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Rain Kim

SFU Student Undergraduate
Beedie School of Business
Co-operative Education

Experience Faculty
Being a first-generation Korean immigrant, the opportunity to go back to my homeland, immerse myself in the local lifestyle, and spend time with my relatives was highly insightful. The exchange term helped to enhance my understanding of South Korean culture and language while also adding a layer of global perspective to my education at SFU, fostering adaptability and enriching my academic journey.
Experience Details
Introduction + Preparation

Arriving in Seoul for my exchange program at Seoul National University was an exhilarating experience. The second I stepped out of Incheon International Airport in the hot, humid, and heavy weather I knew this would not be the family vacation that I usually came to Korea for. As I settled into my new surroundings, I couldn't help but feel a mix of excitement and anticipation for the adventures that awaited me.

Preparation Tips for Future Students

In terms of preparation, the packing process was tough as I had to consider 2 extreme seasons from September to December. Packing the essentials for both daily life and academic life helped streamline the process. It only took me a day or two to pack, ensuring I had suitable clothing for various seasons, travel documents, and personal items. SFU's pre-departure resources guided me on what to bring, facilitating a smooth transition to life in Seoul. Ensure you bring an extremely warm jacket for the winter months as the cold is much harsher and biting than Vancouver’s wet winter.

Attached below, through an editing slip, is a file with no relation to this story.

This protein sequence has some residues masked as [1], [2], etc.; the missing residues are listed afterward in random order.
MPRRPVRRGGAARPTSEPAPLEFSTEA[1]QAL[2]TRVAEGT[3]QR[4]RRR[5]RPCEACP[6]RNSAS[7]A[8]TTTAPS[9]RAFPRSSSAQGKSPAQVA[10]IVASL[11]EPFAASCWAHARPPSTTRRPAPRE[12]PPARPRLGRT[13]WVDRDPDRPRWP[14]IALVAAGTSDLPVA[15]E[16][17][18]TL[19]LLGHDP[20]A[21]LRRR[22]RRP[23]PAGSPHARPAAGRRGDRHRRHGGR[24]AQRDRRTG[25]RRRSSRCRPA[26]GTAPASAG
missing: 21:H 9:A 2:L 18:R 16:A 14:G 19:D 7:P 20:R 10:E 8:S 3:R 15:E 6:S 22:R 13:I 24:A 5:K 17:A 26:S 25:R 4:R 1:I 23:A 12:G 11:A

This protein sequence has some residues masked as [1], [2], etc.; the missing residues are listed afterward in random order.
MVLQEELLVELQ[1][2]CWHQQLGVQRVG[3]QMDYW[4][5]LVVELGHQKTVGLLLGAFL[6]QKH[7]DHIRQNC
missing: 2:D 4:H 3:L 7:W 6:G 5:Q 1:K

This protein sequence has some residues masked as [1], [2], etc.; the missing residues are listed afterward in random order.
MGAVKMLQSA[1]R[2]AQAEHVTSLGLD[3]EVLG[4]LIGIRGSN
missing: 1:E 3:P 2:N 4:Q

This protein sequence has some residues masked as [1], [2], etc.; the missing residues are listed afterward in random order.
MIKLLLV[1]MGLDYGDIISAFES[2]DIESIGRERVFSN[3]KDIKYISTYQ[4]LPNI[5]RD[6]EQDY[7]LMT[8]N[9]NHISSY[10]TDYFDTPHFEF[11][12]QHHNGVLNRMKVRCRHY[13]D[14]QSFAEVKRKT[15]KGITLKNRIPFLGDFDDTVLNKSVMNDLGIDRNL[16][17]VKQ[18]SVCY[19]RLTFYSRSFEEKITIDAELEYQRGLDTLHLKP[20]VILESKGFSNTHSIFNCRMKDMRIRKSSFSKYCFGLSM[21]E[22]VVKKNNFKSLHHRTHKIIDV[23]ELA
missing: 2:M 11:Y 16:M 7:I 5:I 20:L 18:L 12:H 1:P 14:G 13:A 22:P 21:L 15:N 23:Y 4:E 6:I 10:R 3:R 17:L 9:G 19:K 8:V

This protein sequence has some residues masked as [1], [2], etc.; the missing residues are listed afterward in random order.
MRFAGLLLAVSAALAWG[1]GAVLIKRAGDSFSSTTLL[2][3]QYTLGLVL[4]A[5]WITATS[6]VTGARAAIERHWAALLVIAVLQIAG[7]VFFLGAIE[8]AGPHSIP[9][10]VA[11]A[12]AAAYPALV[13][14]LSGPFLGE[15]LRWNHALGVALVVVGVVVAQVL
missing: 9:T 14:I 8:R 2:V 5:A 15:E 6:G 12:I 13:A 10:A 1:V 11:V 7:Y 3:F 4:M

Arriving in Seoul involved well-planned flight arrangements, minimizing any potential delays. The learning curve with the subway system was steep initially, but with the help of countless subway apps and through practice, I quickly adapted to the public transportation system. Make sure to download KaKao Map and Taxi as you’ll be relying on those every day. If you don’t have a bank card, make sure to get a T-money card for transport as well.

During my Experience
Orientation and First Weeks

During my first month, I focused on familiarizing myself with the campus and getting to know my fellow exchange students. The first couple of weeks were undoubtedly difficult. Being alone in a foreign city where the public transportation system is larger than anything you’ve ever seen was bound to be tough, but as I settled in and began to meet an endless number of people, all of my worries faded. In terms of the first weeks of school, orientation at Seoul National University was a well-organized introduction to both academic and cultural aspects. The format included informative sessions, campus tours, and a large gathering with freebies such as water bottles.  Highlights included cultural immersion activities, language crash courses, and networking sessions every Thursday with snacks and coffee. This introduction helped in smoothing the initial transition more than I had initially thought. This is also where you will meet many of your new friends so it’s vital to attend. 

Day to Day